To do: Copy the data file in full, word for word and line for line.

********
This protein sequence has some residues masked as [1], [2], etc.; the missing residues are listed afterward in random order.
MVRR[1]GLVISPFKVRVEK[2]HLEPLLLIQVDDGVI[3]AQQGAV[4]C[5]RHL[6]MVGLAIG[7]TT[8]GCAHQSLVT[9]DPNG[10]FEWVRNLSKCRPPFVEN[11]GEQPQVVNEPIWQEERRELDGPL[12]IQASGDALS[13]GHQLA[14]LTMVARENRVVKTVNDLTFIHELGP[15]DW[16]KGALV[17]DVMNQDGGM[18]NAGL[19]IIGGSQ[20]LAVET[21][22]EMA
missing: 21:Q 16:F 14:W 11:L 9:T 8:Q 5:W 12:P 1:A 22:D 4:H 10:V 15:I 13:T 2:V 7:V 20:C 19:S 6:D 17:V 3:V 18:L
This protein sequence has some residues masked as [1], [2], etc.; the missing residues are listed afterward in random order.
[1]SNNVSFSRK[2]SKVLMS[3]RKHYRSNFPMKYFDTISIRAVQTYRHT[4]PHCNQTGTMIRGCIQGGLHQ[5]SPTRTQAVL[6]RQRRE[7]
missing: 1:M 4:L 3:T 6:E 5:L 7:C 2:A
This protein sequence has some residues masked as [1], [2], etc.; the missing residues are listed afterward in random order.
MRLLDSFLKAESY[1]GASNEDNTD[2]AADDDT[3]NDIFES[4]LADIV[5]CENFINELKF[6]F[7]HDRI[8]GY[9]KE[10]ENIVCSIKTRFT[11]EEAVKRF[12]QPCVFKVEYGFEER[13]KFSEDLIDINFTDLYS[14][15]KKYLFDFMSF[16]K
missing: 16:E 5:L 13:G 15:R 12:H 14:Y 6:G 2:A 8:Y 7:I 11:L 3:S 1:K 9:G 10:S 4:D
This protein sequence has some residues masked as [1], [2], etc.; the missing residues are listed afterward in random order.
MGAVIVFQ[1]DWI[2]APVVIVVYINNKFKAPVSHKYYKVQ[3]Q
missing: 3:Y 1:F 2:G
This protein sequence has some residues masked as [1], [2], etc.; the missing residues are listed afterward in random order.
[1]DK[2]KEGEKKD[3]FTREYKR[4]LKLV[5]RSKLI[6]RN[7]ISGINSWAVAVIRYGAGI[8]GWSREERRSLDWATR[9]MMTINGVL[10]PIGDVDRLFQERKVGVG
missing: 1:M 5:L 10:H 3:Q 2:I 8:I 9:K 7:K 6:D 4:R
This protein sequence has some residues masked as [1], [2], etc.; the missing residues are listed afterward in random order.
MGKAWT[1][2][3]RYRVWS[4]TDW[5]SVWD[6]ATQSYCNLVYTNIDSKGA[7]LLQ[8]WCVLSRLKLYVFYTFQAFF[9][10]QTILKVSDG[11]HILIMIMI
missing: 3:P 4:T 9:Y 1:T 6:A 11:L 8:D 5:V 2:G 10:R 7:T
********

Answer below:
This protein sequence has some residues masked as [1], [2], etc.; the missing residues are listed afterward in random order.
MVRR[1]GLVISPFKVRVEK[2]HLEPLLLIQVDDGVI[3]AQQGAV[4]C[5]RHL[6]MVGLAIG[7]TT[8]GCAHQSLVT[9]DPNG[10]FEWVRNLSKCRPPFVEN[11]GEQPQVVNEPIWQEERRELDGPL[12]IQASGDALS[13]GHQLA[14]LTMVARENRVVKTVNDLTFIHELGP[15]DW[16]KGALV[17]DVMNQDGGM[18]NAGL[19]IIGGSQ[20]LAVET[21][22]EMA
missing: 21:Q 16:F 14:W 11:L 9:T 8:Q 5:W 12:P 1:A 22:D 4:H 10:V 15:I 13:T 2:V 7:V 20:C 19:S 6:D 17:V 3:V 18:L
This protein sequence has some residues masked as [1], [2], etc.; the missing residues are listed afterward in random order.
[1]SNNVSFSRK[2]SKVLMS[3]RKHYRSNFPMKYFDTISIRAVQTYRHT[4]PHCNQTGTMIRGCIQGGLHQ[5]SPTRTQAVL[6]RQRRE[7]
missing: 1:M 4:L 3:T 6:E 5:L 7:C 2:A
This protein sequence has some residues masked as [1], [2], etc.; the missing residues are listed afterward in random order.
MRLLDSFLKAESY[1]GASNEDNTD[2]AADDDT[3]NDIFES[4]LADIV[5]CENFINELKF[6]F[7]HDRI[8]GY[9]KE[10]ENIVCSIKTRFT[11]EEAVKRF[12]QPCVFKVEYGFEER[13]KFSEDLIDINFTDLYS[14][15]KKYLFDFMSF[16]K
missing: 16:E 5:L 13:G 15:R 12:H 14:Y 6:G 2:A 8:Y 7:I 11:L 3:S 1:K 9:G 10:S 4:D
This protein sequence has some residues masked as [1], [2], etc.; the missing residues are listed afterward in random order.
MGAVIVFQ[1]DWI[2]APVVIVVYINNKFKAPVSHKYYKVQ[3]Q
missing: 3:Y 1:F 2:G
This protein sequence has some residues masked as [1], [2], etc.; the missing residues are listed afterward in random order.
[1]DK[2]KEGEKKD[3]FTREYKR[4]LKLV[5]RSKLI[6]RN[7]ISGINSWAVAVIRYGAGI[8]GWSREERRSLDWATR[9]MMTINGVL[10]PIGDVDRLFQERKVGVG
missing: 1:M 5:L 10:H 3:Q 2:I 8:I 9:K 7:K 6:D 4:R
This protein sequence has some residues masked as [1], [2], etc.; the missing residues are listed afterward in random order.
MGKAWT[1][2][3]RYRVWS[4]TDW[5]SVWD[6]ATQSYCNLVYTNIDSKGA[7]LLQ[8]WCVLSRLKLYVFYTFQAFF[9][10]QTILKVSDG[11]HILIMIMI
missing: 3:P 4:T 9:Y 1:T 6:A 11:L 8:D 5:V 2:G 10:R 7:T